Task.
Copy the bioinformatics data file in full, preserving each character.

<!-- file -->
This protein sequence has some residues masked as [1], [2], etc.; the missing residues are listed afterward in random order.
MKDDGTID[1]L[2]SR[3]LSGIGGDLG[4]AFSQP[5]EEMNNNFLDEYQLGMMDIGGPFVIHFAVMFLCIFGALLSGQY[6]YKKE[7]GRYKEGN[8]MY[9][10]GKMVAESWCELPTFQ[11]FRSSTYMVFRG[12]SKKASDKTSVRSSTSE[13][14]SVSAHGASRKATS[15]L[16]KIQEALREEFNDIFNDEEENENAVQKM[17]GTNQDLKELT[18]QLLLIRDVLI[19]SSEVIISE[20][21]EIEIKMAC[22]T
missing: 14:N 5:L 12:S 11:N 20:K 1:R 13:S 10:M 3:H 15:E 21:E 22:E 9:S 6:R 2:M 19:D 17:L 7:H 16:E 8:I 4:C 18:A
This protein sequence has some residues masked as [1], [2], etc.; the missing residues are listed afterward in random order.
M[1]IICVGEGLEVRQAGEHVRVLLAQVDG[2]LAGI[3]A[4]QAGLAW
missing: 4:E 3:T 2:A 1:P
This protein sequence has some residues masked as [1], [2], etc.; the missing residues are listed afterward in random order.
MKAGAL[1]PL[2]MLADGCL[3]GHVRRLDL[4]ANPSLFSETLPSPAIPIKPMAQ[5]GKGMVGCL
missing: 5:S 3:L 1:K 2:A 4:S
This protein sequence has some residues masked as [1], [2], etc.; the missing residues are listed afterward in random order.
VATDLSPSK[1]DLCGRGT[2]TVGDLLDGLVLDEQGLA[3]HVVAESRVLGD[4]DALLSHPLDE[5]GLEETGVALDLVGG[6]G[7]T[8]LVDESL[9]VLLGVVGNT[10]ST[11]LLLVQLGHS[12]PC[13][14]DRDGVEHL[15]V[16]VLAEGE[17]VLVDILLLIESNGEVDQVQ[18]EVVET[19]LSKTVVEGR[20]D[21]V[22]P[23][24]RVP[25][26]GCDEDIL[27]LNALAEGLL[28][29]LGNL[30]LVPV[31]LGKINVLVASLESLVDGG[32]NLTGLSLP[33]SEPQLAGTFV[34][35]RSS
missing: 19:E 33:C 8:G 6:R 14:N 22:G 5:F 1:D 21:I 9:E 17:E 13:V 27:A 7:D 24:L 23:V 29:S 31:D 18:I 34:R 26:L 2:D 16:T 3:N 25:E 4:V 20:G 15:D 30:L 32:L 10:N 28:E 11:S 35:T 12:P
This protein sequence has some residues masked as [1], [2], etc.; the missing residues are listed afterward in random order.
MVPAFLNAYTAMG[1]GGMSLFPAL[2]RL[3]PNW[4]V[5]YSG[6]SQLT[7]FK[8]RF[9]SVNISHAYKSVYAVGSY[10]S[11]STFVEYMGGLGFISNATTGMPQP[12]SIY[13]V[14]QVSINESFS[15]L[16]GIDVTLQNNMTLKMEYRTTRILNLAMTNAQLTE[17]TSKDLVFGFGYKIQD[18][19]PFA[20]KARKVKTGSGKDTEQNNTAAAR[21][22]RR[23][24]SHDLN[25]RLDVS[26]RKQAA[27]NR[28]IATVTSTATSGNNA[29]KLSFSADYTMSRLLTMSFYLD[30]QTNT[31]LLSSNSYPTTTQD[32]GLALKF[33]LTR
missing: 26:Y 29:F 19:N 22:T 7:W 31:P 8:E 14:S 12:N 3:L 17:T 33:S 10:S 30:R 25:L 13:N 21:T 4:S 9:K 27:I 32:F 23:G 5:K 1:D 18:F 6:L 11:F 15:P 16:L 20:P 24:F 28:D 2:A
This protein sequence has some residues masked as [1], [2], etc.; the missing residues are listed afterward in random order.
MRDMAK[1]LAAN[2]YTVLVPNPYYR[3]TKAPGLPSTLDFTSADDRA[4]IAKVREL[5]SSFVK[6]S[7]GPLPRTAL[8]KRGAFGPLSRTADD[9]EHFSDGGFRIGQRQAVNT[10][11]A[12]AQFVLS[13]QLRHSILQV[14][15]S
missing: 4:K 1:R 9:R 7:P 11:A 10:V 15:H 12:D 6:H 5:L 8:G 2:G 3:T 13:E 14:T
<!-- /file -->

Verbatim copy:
This protein sequence has some residues masked as [1], [2], etc.; the missing residues are listed afterward in random order.
MKDDGTID[1]L[2]SR[3]LSGIGGDLG[4]AFSQP[5]EEMNNNFLDEYQLGMMDIGGPFVIHFAVMFLCIFGALLSGQY[6]YKKE[7]GRYKEGN[8]MY[9][10]GKMVAESWCELPTFQ[11]FRSSTYMVFRG[12]SKKASDKTSVRSSTSE[13][14]SVSAHGASRKATS[15]L[16]KIQEALREEFNDIFNDEEENENAVQKM[17]GTNQDLKELT[18]QLLLIRDVLI[19]SSEVIISE[20][21]EIEIKMAC[22]T
missing: 14:N 5:L 12:S 11:N 20:K 1:R 13:S 10:M 3:H 15:E 21:E 22:E 9:S 6:R 2:M 19:D 17:L 7:H 16:E 8:I 4:C 18:A
This protein sequence has some residues masked as [1], [2], etc.; the missing residues are listed afterward in random order.
M[1]IICVGEGLEVRQAGEHVRVLLAQVDG[2]LAGI[3]A[4]QAGLAW
missing: 4:E 3:T 2:A 1:P
This protein sequence has some residues masked as [1], [2], etc.; the missing residues are listed afterward in random order.
MKAGAL[1]PL[2]MLADGCL[3]GHVRRLDL[4]ANPSLFSETLPSPAIPIKPMAQ[5]GKGMVGCL
missing: 5:S 3:L 1:K 2:A 4:S
This protein sequence has some residues masked as [1], [2], etc.; the missing residues are listed afterward in random order.
VATDLSPSK[1]DLCGRGT[2]TVGDLLDGLVLDEQGLA[3]HVVAESRVLGD[4]DALLSHPLDE[5]GLEETGVALDLVGG[6]G[7]T[8]LVDESL[9]VLLGVVGNT[10]ST[11]LLLVQLGHS[12]PC[13][14]DRDGVEHL[15]V[16]VLAEGE[17]VLVDILLLIESNGEVDQVQ[18]EVVET[19]LSKTVVEGR[20]D[21]V[22]P[23][24]RVP[25][26]GCDEDIL[27]LNALAEGLL[28][29]LGNL[30]LVPV[31]LGKINVLVASLESLVDGG[32]NLTGLSLP[33]SEPQLAGTFV[34][35]RSS
missing: 19:E 33:C 8:G 6:R 14:N 22:G 5:F 1:D 21:I 9:E 17:E 13:V 27:A 7:D 24:L 23:V 29:S 31:D 18:I 34:R 26:L 2:D 16:T 3:N 25:E 4:V 20:G 15:D 30:L 32:L 10:N 28:E 11:S 35:T 12:P
This protein sequence has some residues masked as [1], [2], etc.; the missing residues are listed afterward in random order.
MVPAFLNAYTAMG[1]GGMSLFPAL[2]RL[3]PNW[4]V[5]YSG[6]SQLT[7]FK[8]RF[9]SVNISHAYKSVYAVGSY[10]S[11]STFVEYMGGLGFISNATTGMPQP[12]SIY[13]V[14]QVSINESFS[15]L[16]GIDVTLQNNMTLKMEYRTTRILNLAMTNAQLTE[17]TSKDLVFGFGYKIQD[18][19]PFA[20]KARKVKTGSGKDTEQNNTAAAR[21][22]RR[23][24]SHDLN[25]RLDVS[26]RKQAA[27]NR[28]IATVTSTATSGNNA[29]KLSFSADYTMSRLLTMSFYLD[30]QTNT[31]LLSSNSYPTTTQD[32]GLALKF[33]LTR
missing: 26:Y 29:F 19:N 22:T 7:W 31:P 8:E 14:S 12:N 3:L 17:T 33:S 10:S 30:R 25:L 13:N 21:T 4:S 9:K 27:I 32:F 23:G 5:K 1:D 18:F 6:L 11:F 15:P 16:L 20:P 24:F 28:D 2:A
This protein sequence has some residues masked as [1], [2], etc.; the missing residues are listed afterward in random order.
MRDMAK[1]LAAN[2]YTVLVPNPYYR[3]TKAPGLPSTLDFTSADDRA[4]IAKVREL[5]SSFVK[6]S[7]GPLPRTAL[8]KRGAFGPLSRTADD[9]EHFSDGGFRIGQRQAVNT[10][11]A[12]AQFVLS[13]QLRHSILQV[14][15]S
missing: 4:K 1:R 9:R 7:P 11:A 10:V 15:H 12:D 6:H 5:L 8:G 2:G 3:T 13:E 14:T